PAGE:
The list of items on which the government imposes price controls includes only 22 products, including bread, eggs, milk and dairy products, hard chees, and salt. A number of laws have been enacted concerning these products, such as posting a sign stating the product on which the price is controlled. Businesses are expected to exercise care in selling these products at the up-to-date controlled price.
An announcement by the Ministry of Agriculture and Rural Development and the Ministry of the Economy and Industry indicates that in the first half of 2017, one of three inspected businesses charged more than the controlled price - twice as many as in the corresponding period last year. Most of the violations concerned eggs, but milk, cheese, and sour cream were also involved. 72% of the violations were by grocery stores and minimarkets, mostly in the central region.
4,752 businesses in all enforcement areas were checked during this period. 500 complaints were filed, in which 183 cases of illegally high prices were found at the consumer sales point (sometimes more than one violation at a sales point), compared with only 120 cases of price control violations in all of 2016.
There were price control violations for a variety of products. The main product was eggs, which were sold for 10-12% more than the maximum permitted price of NIS 10.55-12.50 per dozen (depending on the size). The price was most recently revised in February 2016, after the price of most price-controlled items was cut.
There were also violations of price controls on milk, amounting to 10% more than the maximum price of NIS 5 for a bag of 3% milk and NIS 5.75 for a carton of 3% milk.
The same thing happened with sour cream and for 1% milk, on which the maximum legal price is NIS 4.65 per bag and NIS 5.40 per carton. For sweet cream, which was added to the list of price-controlled items three years ago, consumers paid 10% more than the controlled price of NIS 5.95. Prices 10-15% in excess of the maximum permitted price for white cheese were also observed.
The Ministry of Agriculture and Rural Development and the Ministry of the Economy and Industry say that they have stepped up enforcement, filing indictments against business owners and manager (in cases in which they have committed offenses or violated their duty to prevent offenses) when prices exceeded the maximum allowed price on basic commodities. The ministries added that most of the cases had ended in criminal convictions of business owners and managers and the imposition of deterrent fines and penalties. For example, a court recently imposed a maximum NIS 15,000 fine on a minimarket owner in Rishon Lezion for exceeding the maximum price on six basic items, including break, milk, cheese, and sour cream.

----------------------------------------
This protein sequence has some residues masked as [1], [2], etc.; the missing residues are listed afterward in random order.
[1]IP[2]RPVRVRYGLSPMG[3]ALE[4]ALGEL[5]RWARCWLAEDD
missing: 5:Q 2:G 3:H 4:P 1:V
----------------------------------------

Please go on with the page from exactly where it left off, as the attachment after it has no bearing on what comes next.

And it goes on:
In another case, a court convicted a company of charging excessive prices in its pastry shop in Modi'in for three basic commodities, including eggs and 4.5% cultured milk. The court fined the company NIS 22,600, and plus an additional NIS 226,000 to be imposed in the event of further offenses.
Ministry of the Economy and Industry chief prosecutor Advocate Yuval Avraham said, "Let it be emphasized that in contrast to allegations by business owners in this field, what is involved in most cases is not an accidental exceeding of the price amounting to a few shekels from a single person, which is also fundamentally unacceptable, illegal, and harmful to someone unable to afford basic commodities, or who finds it difficult to afford them. What is happening here is systematic charging of more than the maximum price from the entire public, especially economically disadvantaged people. The Ministry of the Economy and Industry and the Ministry of Agriculture and Rural Development are determined to take all necessary measures in order to deter business owners from violating the law and charging excessive prices, and will continue to act in order to step up enforcement and impose the most severe penalties on those responsible."
Published by Globes [online], Israel Business News - www.globes-online.com - on August 13, 2017
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